Secondly, as a devotee of gay history, not since Donald Vining's detailed diary has a gay man's day to day life been documented in such vivid detail. Through Sam Steward's scandalous Stud File, his letters, his journal and other writings, Justin Spring's fascinating book shatters the myth that the pre-Stonewall gay life was all gloom and sexless doom.
This is not to say that Sam, being an isolator who eschewed emotional attachments with other men (and who battled alcohol and drug addictions), didn't have his share of loneliness and depression, especially in his later years when he felt he was no longer sexually viable. Indeed, with the iconoclastic life he designed for himself, a later life of addiction, isolation and sadness seemed inevitable. Fortunately, Sam's delightful sense of humor, very much in evidence in this book, sustained him through most of his darkest hours.
And therein lies the primary reason this book moved me so much.Read more ›
Samuel Steward (aka Donald Bishop, Thomas Cave, John McAndrews, Phil Sparrow, Ward Stames, Phil Andros) was a poet, novelist, Catholic English professor, tattoo artist, gay pornographer, friend of Gertrude Stein and Alice Tolkas, and a key contributor to Alfred Kinsey's sex research. Justin Spring has rescued this astonishing character from oblivion, giving him the break he never got in what Steward described as "my happily wasted life."
This biography is definitely not for the gentle reader. Steward's prodigious sexual escapades from the 30s through the 80s made my few remaining hairs stand on end. Sailors, thugs, underage hustlers, Rudolph Valentino, Thorton Wilder, students, policemen, ex-cons, priests and one Hells Angel, scripted orgies, brutal S/M sessions: all were documented in his meticulous "Stud File." Almost despite himself, quiet little Steward was a defiant, transgressive artist to his core, surviving repression, literary rejection, AIDS, alcoholism and depression with a staggering sense of aplomb. One favorite example (that will only mean something to gay readers of a certain age): in his late 50s, Steward's favorite paid partner was "one very talented and extraordinarily good-looking hustler who later took the porn name of Johnny Hardin... Between late 1966 and 1970 Steward had sex with him 155 times." Now there is a fun fact to know and tell.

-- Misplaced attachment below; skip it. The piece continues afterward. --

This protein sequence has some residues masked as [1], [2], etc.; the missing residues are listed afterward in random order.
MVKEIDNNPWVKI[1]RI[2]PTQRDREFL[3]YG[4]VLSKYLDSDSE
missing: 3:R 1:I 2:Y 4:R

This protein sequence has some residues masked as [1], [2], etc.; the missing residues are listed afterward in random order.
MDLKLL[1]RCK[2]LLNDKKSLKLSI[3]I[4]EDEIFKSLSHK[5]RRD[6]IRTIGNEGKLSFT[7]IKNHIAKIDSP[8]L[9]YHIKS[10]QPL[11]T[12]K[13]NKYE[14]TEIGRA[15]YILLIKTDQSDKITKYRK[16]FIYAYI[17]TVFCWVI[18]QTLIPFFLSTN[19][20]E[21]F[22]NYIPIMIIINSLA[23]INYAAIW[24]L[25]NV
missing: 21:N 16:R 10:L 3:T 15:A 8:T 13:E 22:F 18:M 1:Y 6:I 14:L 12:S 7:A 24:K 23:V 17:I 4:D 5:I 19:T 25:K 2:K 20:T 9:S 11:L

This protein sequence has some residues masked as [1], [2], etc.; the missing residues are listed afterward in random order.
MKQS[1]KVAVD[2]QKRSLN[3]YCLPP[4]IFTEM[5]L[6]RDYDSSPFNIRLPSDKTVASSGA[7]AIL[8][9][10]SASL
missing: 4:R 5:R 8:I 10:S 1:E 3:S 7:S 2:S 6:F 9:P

Most Recent Customer Reviews
I read this book as I had read Sam Steward's fiction and writings under his pen name of Phil Andros including all of his short stories, and two of his books he published under his... Read morePublished 1 month ago by Just the facts.
I love this book. I wish I could read it again for the first time. Sam Steward was a visionary who refused to rein in his sexuality through many eras which were dangerous for... Read morePublished 3 months ago by faithy
Well researched, well written and balanced biography of a very unique man. While the reality of Steward's daily life and his sexual obsession is depressing at times, it is a... Read morePublished 4 months ago by james zangrilli
Secret Historian, The life and times of Samuel Steward, professor, tattoo artist, and sexual renegade – the title alone suggests the remarkably complicated person Samuel Steward... Read morePublished 7 months ago by Michael J Helquist
Excellent book from which to learn about aspects of gay life prior to Stonewall. I remember Stonewall vividly. Read morePublished 10 months ago by Joseph C. Jacobs
A great biography by any standard. Certainly the best biography of a little known person you'll ever read. Read morePublished 11 months ago by OkieMark
I like reading about real people. Samuel Steward lives up to the song "I Lived" by Onerepublic. If more people when out and truly lived this would be a better world. Read morePublished 12 months ago by Richard Smith